Leaving the mission at Green Bay on October 25, 1674, Marquette and two companions (he was accompanied by two voyageurs, one of whom who had been with him on the expedition with Jolliet) traveled down the lakefront. They encountered fierce snow, heavy winds, massive waves, and ice floes on the way south that forced them ashore several times. After weeks of punishing weather and delays, Marquette’s dysentery returned and he could hardly sit up in the canoe. By December 4, the travelers reached the then mouth of the Chicago River (near what is today the intersection of Madison Street and Michigan Avenue), where they camped for a week and killed game for food. Then on December 11, they traveled six miles inland along the more sheltered South Branch and built a makeshift cabin on the north bank near what is now Damen Avenue and the Sanitary & Ship Canal, where they spent the worst of the winter – until the ravages of spring arrived.
There are those who suggest that Marquette occupied an abandoned cabin on the South Branch that someone else – either Indians or French trappers – had built, but this assertion is disproven by the narrative written by Fr. Claude Dablon, S.J., Marquette’s immediate superior and to whom he had reported after the expedition with Jolliet. Dablon, who not only had Marquette’s original journal and had copies made that were sent to Jesuit houses in Quebec and France, also had the reports of all the voyageurs who had traveled with Marquette – including verbal reports from the two men who accompanied Father Marquette on his second trip in late 1674, Pierre Porteret and Jacques La Castor. Dablon plainly states that “During a month of navigation on the Lake of the Illinois [Lake Michigan], he [Marquette] was tolerably well; but, as soon as the snow began to fall, he was again seized with his bloody flux, which compelled him to halt in the river [that] leads to the Illinois [i.e., on the Chicago River’s South Branch at Damen]. It was there that they constructed a cabin in which to pass the winter [emphasis added], amid such inconveniences that, his malady increasing more and more, he saw clearly that God was granting to him the favor which he had so many times besought from Him; and he even told his two companions very plainly that he would certainly die of that malady and during that voyage.”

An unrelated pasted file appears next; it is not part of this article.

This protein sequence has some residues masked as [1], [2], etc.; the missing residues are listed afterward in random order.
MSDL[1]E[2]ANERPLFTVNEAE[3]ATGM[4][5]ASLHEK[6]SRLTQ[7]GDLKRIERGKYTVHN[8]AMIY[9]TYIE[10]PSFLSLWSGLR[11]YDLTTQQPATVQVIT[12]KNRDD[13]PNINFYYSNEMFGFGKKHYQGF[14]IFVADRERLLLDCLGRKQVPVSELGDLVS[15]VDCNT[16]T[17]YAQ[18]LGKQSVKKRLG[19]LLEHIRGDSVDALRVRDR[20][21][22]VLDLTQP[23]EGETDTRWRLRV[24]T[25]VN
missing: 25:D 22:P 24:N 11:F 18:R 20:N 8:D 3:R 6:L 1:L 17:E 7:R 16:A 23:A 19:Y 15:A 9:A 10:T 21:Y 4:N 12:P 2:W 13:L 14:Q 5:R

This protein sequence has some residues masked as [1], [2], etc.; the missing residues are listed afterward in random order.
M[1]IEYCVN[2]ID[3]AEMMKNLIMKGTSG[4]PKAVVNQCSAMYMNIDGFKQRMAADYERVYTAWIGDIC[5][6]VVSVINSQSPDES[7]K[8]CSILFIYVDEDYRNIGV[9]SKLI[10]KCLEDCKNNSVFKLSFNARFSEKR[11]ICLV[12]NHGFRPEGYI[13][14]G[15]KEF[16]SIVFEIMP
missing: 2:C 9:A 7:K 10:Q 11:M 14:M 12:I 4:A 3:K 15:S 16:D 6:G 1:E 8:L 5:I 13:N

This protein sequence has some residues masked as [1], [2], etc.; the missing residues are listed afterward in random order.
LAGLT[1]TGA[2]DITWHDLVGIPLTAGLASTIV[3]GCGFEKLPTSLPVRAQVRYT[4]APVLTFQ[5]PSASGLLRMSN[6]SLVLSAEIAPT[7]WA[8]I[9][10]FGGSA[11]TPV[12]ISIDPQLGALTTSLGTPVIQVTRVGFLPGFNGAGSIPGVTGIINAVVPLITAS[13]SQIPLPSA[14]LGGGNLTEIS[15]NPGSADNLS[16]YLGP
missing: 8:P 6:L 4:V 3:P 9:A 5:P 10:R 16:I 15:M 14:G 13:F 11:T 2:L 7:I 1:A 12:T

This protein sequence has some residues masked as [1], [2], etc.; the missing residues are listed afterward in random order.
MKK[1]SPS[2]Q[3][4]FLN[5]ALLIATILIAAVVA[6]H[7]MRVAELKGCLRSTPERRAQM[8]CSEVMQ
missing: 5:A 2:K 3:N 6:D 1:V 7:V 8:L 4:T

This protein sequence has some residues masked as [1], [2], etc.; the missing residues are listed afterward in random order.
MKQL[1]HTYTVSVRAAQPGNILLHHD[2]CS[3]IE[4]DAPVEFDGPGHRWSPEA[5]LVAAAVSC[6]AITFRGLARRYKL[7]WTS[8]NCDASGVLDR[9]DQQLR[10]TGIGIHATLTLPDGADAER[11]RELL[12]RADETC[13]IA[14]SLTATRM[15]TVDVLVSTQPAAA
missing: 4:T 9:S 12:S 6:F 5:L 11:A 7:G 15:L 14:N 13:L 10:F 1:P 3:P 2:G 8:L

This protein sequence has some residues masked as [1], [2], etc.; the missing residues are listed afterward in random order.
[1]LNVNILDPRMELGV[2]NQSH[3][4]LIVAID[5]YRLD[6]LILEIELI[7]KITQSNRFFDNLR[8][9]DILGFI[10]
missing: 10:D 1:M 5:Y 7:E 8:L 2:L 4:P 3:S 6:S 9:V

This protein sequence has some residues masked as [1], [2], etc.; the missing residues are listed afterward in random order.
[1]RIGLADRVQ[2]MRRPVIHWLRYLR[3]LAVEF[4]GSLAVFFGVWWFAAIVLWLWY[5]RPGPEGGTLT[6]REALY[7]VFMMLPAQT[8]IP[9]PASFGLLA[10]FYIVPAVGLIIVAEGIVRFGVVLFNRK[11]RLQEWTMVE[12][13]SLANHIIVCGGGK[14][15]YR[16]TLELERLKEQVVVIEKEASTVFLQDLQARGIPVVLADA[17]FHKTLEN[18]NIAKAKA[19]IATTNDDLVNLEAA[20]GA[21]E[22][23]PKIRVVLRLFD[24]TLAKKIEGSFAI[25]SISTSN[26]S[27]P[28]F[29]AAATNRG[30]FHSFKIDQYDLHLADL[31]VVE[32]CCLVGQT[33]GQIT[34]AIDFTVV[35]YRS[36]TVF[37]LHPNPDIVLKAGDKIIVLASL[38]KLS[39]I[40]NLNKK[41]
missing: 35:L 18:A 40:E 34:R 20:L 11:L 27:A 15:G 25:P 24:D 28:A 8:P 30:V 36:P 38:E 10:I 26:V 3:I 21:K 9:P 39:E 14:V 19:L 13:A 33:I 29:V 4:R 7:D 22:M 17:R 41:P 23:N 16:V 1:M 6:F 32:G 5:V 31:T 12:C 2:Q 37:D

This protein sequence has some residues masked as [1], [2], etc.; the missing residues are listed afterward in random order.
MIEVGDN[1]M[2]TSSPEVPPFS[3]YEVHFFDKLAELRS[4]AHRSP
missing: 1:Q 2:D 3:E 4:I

When the thaw came, it was brutal. On the night of March 30th, 1675, the floods on the South Branch were so bad that Marquette’s party had to climb up into the trees to avoid being swept away by the rising water; in the morning, the men set off further up the South Branch toward Mud Lake until they found significantly higher ground upon which to camp. That ground was on the ridge at Point of Oaks. With the floodwaters so high, they evidently didn’t need to portage around Mud Lake but were able to paddle through the area. However, the weather was so bad that they were stuck at that third winter campsite for several days. Eventually, they were able to continue southwest on the flooded Des Plaines River and past the oxbow and rapids between there and the Romeoville bend.
An inscription on the Summit cairn’s original plaque explained the reason for the monument near Point of Oaks: “On March 31, 1675, Fr. Marquette was flooded out of his winter quarters at Robey St. (now Damen Avenue), Chicago, and next day camped at this point, which is located by a comparison of his Journal with the original Engineers’ levels and surveys of the Country.” This plaque no longer exists, having been stolen and replaced twice – the first time before 1920, when it was replaced by Robert Somerville of the Chicago & Alton Railroad at his own expense, the second time at some point after 1924.